Freeze on Priest Abuse Cases Lifted
The Decision, after a 3-Year Delay, Allows Lawyers to Begin Pretrial Investigations of More Than 100 Claims against 32 Catholic Clerics
By John Spano
Los Angeles Times [Los Angeles CA]
November 18, 2006
More than 100 lawsuits filed by people who say they were sexually molested by Roman Catholic priests were jump-started this week after a three-year legal hiatus.
Los Angeles County Superior Court Judge Haley J. Fromholz released the claims for trial after a freeze that had stalled discovery and other pretrial investigation. The freeze was imposed as lawyers for victims and the Archdiocese of Los Angeles spent years trying to resolve more than 570 claims covering 60 years without trials.
The decision involves 32 priests and only about 20% of the claims arising from the church scandal, but it could be a sign that litigation is beginning to move ahead. Katherine K. Freberg, an Irvine lawyer who represents 41 people who say they are victims, said she sent demands for documents to the church Thursday.
Thirty-three claims have already been settled by religious orders rather than by the archdiocese, and 46 others are near settlement, according to lawyers involved.
"Some of these cases will be thrown out of court. Some will be settled. Some will go to trial," one lawyer familiar with the litigation said of the cases cleared for trial this week.
"There is only one thing that gets these cases settled: It's having trial dates and full-blown discovery," said M. Ryan DiMaria, a lawyer for several victims. "Therefore this is hugely important."
Without discovery — subpoenaed production of records, depositions and written documents — "there's no pressure on the defendants to do anything," DiMaria said.
"We anticipate that the defendants will fight us on virtually every issue. But at least we get to start," DiMaria said.
At the heart of the litigation is the claim that the church failed to protect its parishioners from pedophile priests and instead acted to shield the priests from civil and criminal liability.
Cardinal Roger M. Mahony has acknowledged that in the past, problem priests were sent to therapy and then transferred rather than reported to authorities and parishioners. The Catholic Church has since declared a zero tolerance policy on sexual misconduct by priests.
Also this week, a lawyer representing priests won a courthouse victory, persuading Fromholz to bar accusers' access to psychiatric information in church personnel files. The judge found that the documents, generally written communications between the church and healthcare providers, are confidential. State law prohibits the disclosure of medical treatment for mental and emotional illness without the consent of the patient.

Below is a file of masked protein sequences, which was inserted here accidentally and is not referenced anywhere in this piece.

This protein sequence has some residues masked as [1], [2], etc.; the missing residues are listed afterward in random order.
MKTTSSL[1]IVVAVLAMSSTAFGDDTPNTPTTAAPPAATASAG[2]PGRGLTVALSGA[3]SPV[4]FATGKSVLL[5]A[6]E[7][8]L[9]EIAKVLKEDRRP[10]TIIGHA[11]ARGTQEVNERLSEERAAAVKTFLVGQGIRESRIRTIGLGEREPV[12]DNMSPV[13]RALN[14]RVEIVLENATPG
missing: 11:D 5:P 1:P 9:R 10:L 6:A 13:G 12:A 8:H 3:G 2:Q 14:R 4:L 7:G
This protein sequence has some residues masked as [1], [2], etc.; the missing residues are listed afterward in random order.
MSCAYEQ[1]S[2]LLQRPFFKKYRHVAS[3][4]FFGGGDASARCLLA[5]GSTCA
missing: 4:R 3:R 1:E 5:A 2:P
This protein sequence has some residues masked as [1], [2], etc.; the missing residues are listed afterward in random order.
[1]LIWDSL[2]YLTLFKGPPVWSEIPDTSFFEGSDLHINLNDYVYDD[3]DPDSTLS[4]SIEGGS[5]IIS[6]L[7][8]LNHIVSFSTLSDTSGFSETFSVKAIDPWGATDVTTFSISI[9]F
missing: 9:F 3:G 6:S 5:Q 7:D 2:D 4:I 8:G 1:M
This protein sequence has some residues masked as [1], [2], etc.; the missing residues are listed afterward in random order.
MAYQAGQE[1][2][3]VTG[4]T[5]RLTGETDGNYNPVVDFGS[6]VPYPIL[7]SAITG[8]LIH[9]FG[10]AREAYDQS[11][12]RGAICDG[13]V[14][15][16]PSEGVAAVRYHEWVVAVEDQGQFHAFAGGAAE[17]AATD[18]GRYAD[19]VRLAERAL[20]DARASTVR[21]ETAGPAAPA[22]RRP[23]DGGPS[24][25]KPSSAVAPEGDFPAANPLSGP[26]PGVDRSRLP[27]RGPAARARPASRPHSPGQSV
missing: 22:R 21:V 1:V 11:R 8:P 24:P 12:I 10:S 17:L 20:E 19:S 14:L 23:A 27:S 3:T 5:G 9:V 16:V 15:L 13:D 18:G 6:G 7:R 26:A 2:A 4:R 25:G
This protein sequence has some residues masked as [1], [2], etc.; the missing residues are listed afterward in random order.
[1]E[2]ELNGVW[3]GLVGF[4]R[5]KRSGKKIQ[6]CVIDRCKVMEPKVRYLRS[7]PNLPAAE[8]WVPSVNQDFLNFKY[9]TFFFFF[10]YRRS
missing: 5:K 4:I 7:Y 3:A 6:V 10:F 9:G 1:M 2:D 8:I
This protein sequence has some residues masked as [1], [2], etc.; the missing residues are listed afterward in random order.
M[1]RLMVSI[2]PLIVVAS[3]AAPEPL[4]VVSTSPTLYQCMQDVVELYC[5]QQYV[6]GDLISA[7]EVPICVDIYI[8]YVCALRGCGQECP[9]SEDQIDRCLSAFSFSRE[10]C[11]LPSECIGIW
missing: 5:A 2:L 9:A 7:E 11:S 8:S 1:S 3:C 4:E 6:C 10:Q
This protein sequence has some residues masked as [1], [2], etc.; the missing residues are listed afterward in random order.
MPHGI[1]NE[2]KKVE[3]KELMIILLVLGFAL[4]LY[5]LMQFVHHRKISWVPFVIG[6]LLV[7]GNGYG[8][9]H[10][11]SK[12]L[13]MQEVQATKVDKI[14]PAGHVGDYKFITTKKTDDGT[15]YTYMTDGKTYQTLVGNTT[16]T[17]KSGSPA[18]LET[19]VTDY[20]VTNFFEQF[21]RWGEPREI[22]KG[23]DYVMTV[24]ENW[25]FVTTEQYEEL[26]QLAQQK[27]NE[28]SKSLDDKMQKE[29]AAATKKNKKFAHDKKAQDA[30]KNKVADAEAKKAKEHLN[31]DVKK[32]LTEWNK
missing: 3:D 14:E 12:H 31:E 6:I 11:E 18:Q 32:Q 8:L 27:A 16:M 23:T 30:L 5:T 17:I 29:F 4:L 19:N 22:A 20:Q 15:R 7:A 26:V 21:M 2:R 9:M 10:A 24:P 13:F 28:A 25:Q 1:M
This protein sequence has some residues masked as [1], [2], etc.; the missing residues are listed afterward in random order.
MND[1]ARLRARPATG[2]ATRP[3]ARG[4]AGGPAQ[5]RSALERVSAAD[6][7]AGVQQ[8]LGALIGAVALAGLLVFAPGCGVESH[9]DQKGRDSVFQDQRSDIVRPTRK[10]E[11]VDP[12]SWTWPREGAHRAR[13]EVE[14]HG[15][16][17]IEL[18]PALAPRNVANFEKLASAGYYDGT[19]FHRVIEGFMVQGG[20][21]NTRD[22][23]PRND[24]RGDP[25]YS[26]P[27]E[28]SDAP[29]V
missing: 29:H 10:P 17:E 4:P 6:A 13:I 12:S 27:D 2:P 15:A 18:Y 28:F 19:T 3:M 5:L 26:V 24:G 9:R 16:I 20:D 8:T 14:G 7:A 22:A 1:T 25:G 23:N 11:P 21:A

The ruling was made in the case of Lynn Caffoe, who was suspended from the priesthood after sexual abuse claims were filed against him in 1991. Donald H. Steier, who represents Caffoe and many other priests, succeeded in arguing that the medical records should not be surrendered to attorneys for the victims.
Decisions on Caffoe's files will influence how other accused priests' records are treated and the extent to which the victims can develop their legal claims. The archdiocese, citing the church's constitutional rights and other privileges, had long fought to keep its files from attorneys for victims and prosecutors.
The U.S. Supreme Court in April ordered Mahony to turn over the documents to a county grand jury, and a trial judge ruled they must go to the Caffoe plaintiffs.
Mahony earlier had disclosed summaries of Caffoe's personnel file showing that complaints of misconduct were lodged against him in 1986 and 1989. In 1991, the priest's therapist reported his suspicion of child abuse to law enforcement, according to a church summary of the file. Police opened an investigation, and Mahony suspended Caffoe shortly thereafter.
Freberg said 20 documents in the Caffoe file were ruled confidential this week.
"We have been able to get these psychiatric evaluations in other cases. These are the smoking guns," said Freberg. "When there are multiple allegations, it's only then that they send the priest for a psychiatric evaluation, and only then they give a full history of what they've known about the priest."
Asked about repeated reports that the parties are close to settlement of the first 46 cases that involve the archdiocese, DiMaria said, "We've been getting close for three years."
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